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Ornamental Sedges

Updated: Mar 2

By Gwin Jamerson, Master Gardener

Plant a sedge. No way! I have spent years trying to kill nut sedge (Cyperus esculentus or Cyperus rotundus). It is a bully plant, crowding out ornamentals, growing above your turf, and only insulted when you try to pull it out or dig it out. But I have been introduced to a totally different sedge. They are called sedges but are not like nut sedge. Two varieties that I am trying is Texas sedge (Carex texensis) or Berkeley sedge (Carex divulsa). These are small evergreen grass-like plants. They like full sun to partial shade. They grow in clumps 1 foot tall by 1 foot wide with long weeping leaves. They grow under deciduous trees, as a border plant, or in a rock garden. They do prefer deep soil. This year the Permian Basin Master Gardeners will have this grass-like plant for sale in our plant sale with the grasses, April 13th, 9:00 am to 2:00 pm at Ector County Coliseum Building A.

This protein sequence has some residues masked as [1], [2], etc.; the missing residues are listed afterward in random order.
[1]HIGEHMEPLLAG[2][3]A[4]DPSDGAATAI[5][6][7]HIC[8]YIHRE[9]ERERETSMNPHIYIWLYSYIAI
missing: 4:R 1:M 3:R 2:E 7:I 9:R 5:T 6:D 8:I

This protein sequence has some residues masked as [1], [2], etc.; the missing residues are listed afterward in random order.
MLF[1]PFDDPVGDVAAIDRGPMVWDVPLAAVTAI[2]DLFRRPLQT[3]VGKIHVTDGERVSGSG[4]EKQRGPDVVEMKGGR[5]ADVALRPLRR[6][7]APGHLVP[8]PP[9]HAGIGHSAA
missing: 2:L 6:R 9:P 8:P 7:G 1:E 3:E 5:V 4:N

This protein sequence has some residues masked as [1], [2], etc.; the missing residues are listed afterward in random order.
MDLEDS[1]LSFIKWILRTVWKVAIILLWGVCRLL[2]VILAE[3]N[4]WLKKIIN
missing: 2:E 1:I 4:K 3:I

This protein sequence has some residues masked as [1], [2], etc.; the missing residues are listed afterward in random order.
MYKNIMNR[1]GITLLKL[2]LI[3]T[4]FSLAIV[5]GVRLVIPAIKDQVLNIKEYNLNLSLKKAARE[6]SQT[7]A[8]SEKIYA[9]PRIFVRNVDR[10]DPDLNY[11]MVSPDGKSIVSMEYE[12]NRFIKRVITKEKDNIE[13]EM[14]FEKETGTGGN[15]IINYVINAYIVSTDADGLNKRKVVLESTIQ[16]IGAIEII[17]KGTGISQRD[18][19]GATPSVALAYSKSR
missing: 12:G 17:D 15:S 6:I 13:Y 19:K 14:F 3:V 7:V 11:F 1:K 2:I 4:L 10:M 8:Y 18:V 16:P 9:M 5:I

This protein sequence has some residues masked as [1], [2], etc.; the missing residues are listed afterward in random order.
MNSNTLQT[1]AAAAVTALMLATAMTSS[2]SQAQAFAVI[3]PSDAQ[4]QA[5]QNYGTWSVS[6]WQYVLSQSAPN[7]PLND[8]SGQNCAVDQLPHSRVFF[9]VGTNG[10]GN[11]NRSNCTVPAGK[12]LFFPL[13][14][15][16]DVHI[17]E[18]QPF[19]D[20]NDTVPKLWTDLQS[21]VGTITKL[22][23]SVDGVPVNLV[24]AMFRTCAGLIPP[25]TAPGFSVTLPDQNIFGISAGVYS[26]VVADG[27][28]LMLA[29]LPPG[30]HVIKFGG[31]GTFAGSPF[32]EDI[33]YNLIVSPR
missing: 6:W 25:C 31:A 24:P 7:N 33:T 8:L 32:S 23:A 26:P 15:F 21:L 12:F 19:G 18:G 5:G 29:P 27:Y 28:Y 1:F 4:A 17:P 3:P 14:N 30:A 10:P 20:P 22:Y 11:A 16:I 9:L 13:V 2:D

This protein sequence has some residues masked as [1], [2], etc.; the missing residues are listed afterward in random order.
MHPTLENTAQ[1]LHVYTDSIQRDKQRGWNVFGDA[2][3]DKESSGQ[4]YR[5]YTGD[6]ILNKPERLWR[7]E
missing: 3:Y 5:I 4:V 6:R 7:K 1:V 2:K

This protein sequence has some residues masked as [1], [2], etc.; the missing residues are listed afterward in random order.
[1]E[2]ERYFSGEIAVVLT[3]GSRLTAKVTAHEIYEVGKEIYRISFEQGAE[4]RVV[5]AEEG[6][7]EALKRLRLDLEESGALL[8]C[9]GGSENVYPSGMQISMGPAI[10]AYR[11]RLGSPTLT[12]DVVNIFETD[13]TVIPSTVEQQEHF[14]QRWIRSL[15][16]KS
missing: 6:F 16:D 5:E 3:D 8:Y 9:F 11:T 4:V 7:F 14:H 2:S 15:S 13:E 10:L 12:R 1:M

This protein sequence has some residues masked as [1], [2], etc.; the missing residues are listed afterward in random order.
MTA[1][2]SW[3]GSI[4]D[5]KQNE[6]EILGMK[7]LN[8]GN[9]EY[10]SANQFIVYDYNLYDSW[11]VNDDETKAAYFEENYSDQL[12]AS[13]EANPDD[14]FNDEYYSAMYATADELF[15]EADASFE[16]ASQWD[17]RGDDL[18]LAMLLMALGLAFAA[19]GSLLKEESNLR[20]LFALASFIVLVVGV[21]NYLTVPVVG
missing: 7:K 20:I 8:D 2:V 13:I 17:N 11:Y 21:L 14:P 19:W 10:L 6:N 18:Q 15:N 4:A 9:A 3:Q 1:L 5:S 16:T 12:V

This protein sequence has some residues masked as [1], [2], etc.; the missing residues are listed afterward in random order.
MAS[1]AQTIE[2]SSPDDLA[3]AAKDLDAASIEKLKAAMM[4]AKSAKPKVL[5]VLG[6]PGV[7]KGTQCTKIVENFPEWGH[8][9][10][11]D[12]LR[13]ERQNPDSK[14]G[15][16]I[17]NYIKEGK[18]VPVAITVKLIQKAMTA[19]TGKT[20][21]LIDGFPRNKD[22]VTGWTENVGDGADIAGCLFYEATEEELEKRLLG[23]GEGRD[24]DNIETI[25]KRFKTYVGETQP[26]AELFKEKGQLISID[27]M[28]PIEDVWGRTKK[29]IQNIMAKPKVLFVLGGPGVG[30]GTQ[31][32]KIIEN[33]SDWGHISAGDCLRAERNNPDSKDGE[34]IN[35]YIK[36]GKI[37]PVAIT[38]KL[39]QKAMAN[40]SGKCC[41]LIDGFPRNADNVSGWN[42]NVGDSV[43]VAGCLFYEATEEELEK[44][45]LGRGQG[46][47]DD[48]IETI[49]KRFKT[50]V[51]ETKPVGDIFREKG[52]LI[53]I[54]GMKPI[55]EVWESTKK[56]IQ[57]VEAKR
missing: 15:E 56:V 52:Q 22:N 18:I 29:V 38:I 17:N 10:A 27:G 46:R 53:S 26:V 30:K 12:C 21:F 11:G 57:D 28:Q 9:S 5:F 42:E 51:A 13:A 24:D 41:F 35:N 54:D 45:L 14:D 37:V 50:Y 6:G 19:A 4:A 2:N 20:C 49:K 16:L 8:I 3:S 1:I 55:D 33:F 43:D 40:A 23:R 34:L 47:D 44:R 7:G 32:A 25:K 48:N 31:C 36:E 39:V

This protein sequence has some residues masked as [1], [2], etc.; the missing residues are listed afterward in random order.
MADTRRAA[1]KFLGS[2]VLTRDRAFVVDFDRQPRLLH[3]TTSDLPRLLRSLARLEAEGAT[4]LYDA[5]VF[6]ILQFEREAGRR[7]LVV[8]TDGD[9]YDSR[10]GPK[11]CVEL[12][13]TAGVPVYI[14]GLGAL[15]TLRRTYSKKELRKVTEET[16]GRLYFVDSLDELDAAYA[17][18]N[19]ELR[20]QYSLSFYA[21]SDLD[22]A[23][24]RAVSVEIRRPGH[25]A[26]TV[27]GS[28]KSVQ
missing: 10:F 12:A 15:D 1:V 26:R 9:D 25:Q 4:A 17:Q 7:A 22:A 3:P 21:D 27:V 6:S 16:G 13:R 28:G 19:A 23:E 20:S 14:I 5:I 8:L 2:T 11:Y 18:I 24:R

Interested in ornamental grasses for the landscape? I am but grasses are not very interesting now. They are just coming out of dormancy after being trimmed in February. But wait, they will reward you with late summer through winter interest. Need a large plant to fill a space, try Big Muhly (Muhlenbergia lindheimeri). Need a medium size grass, try gulf coast muhly (Muhlenbergia capillaris) with its airy pink seed head. New to our plant sale is White Cloud Muhly, a white muhly. Need a small grass, try Elijah Blue Fescue grass (Festuca glauca) or Little Bunny Dwarf Fountain Grass (Pennisetum alopecuroides). Grasses are not foundation plants but add so much to a landscape when the wind moves them. Come to the PBMG plant sale at Ector County Coliseum Building A on April 13th to add some variety to your landscape.


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